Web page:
For the Defense - Vol. 4, Issue 1 - 16

The Evolving High Stakes
World of Defending
Students in College Title IX
Patricia M. Hamill and Lorie K. Dakessian


s attorneys who have represented more
than 100 students nationwide in college
Title IX proceedings or in litigation against
colleges in the wake of such proceedings, we often
are asked whether our job is getting easier under
the new Administration. The answer is: yes, and
no. Are there potentially more tools available
today than there were in 2012 to defend an
accused student? Yes, to some extent, given the
impact of court decisions on the conduct of internal
disciplinary procedures; and, a resounding yes if the
Department of Education's recently proposed Title
IX regulations go into effect as drafted. Do some
aspects of these representations remain unchanged
even with advances achieved through the evolving
case law, a current Administration that has focused
more on the due process rights of accused students,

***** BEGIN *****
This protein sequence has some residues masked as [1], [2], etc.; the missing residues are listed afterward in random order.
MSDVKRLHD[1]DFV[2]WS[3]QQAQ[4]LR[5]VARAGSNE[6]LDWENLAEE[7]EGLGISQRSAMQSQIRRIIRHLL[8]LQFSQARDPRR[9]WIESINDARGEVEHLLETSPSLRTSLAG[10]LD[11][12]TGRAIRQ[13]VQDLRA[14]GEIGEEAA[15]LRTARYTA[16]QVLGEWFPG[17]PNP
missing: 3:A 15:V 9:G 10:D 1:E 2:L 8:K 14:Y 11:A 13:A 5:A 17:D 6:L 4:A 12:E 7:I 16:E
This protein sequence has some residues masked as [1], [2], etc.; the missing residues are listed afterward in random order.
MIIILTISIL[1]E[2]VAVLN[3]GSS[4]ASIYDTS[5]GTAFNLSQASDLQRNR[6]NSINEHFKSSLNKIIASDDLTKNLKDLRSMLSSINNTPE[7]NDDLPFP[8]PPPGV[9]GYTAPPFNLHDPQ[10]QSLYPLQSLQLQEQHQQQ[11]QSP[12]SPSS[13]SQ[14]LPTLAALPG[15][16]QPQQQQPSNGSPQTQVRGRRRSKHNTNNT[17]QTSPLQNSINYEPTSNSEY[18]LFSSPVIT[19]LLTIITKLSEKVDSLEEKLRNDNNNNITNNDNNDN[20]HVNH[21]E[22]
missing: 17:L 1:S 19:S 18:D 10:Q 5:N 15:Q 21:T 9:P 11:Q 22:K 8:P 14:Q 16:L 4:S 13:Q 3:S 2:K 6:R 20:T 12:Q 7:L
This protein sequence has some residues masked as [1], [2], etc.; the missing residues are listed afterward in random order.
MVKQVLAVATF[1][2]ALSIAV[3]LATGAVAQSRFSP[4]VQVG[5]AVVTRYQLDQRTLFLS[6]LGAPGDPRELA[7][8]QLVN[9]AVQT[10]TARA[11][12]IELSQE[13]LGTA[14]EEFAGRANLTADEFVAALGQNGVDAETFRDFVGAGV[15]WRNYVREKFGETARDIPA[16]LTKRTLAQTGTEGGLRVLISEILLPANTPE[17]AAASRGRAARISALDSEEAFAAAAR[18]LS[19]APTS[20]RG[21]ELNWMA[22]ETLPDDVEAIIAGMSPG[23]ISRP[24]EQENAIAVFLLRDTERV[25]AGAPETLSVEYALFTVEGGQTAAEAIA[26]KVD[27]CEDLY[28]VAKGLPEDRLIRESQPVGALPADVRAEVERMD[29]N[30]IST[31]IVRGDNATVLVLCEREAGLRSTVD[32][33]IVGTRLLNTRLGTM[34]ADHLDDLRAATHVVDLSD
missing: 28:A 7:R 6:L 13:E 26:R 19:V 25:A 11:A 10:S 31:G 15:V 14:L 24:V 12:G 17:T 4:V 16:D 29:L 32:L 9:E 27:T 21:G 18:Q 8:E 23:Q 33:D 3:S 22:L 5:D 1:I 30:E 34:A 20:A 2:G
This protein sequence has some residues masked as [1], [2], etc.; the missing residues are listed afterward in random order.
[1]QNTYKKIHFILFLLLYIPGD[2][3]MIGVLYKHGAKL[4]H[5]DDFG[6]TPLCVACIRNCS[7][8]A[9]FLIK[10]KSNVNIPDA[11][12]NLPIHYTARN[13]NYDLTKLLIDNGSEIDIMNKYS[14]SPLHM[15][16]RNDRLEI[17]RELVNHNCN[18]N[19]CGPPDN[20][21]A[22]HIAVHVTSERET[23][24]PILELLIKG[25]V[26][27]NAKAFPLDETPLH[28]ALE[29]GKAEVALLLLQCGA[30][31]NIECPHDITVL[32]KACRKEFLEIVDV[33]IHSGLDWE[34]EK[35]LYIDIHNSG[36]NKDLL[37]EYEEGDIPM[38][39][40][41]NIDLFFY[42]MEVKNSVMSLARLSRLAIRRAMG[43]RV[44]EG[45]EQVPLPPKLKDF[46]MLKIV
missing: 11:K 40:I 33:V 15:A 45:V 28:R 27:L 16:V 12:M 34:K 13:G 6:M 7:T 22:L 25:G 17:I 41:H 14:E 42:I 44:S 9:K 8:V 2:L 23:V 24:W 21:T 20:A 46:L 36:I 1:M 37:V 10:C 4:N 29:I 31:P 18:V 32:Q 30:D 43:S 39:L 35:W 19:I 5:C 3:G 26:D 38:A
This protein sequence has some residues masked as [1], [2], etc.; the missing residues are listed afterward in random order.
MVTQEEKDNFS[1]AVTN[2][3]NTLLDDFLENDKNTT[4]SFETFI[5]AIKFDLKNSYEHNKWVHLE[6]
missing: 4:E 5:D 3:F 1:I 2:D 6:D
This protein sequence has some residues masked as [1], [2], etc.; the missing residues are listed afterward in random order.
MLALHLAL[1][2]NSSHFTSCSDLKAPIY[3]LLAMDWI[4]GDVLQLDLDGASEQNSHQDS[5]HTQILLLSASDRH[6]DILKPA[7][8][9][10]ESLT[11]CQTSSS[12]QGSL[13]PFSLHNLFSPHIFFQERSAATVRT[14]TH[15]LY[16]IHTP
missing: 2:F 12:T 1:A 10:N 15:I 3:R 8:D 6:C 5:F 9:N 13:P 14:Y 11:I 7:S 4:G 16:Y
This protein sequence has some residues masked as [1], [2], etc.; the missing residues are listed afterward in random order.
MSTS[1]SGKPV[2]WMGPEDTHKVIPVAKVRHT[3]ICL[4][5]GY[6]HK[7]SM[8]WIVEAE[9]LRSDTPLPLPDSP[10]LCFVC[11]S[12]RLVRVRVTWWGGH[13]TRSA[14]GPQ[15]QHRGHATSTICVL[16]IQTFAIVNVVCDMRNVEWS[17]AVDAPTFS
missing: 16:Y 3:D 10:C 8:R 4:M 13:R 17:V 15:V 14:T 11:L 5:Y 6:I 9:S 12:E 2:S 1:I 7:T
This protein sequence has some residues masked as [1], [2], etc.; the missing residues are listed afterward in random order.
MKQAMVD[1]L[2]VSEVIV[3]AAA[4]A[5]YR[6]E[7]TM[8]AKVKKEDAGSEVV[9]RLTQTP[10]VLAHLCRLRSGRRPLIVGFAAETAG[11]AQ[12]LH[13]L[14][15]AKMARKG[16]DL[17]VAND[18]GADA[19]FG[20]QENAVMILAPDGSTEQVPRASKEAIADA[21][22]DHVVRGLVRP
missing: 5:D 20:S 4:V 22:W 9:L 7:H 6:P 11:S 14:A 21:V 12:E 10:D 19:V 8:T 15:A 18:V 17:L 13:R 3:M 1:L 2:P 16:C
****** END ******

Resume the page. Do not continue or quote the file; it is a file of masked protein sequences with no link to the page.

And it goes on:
and the recently proposed regulations? Yes, and
regardless of any of these recent changes, attorneys
who represent students in these circumstances
still must navigate a unique and evolving world
that combines elements of internal administrative


For The Defense


Vol. 4, Issue 1

proceedings and possible civil proceedings,
against a backdrop of potential criminal exposure
and a climate on campuses that favors the
credibility of alleged victims over the accounts of
accused students.1
To set the stage: More than seven years
ago, in April 2011, the Office for Civil Rights
("OCR") of the Department of Education ("DOE")
issued a "Dear Colleague Letter" addressing
student-on-student sexual harassment and sexual
violence ("2011 DCL"). With the 2011 DCL, the
DOE instructed colleges and universities on how
to respond to and adjudicate claims of sexual
misconduct in compliance with Title IX.2 In 2014,
the DOE provided further guidance to "clarify
the legal requirements and guidance articulated
in" its 2011 DCL and previous guidance (the
"2014 Q&A").3 To avoid an enforcement action
by the OCR and a possible loss in federal funding,
colleges and universities revamped their sexual
misconduct disciplinary processes to conform to
the 2011 DCL and 2014 Q&A. These efforts, in


Table of Contents for the Digital Edition of For the Defense - Vol. 4, Issue 1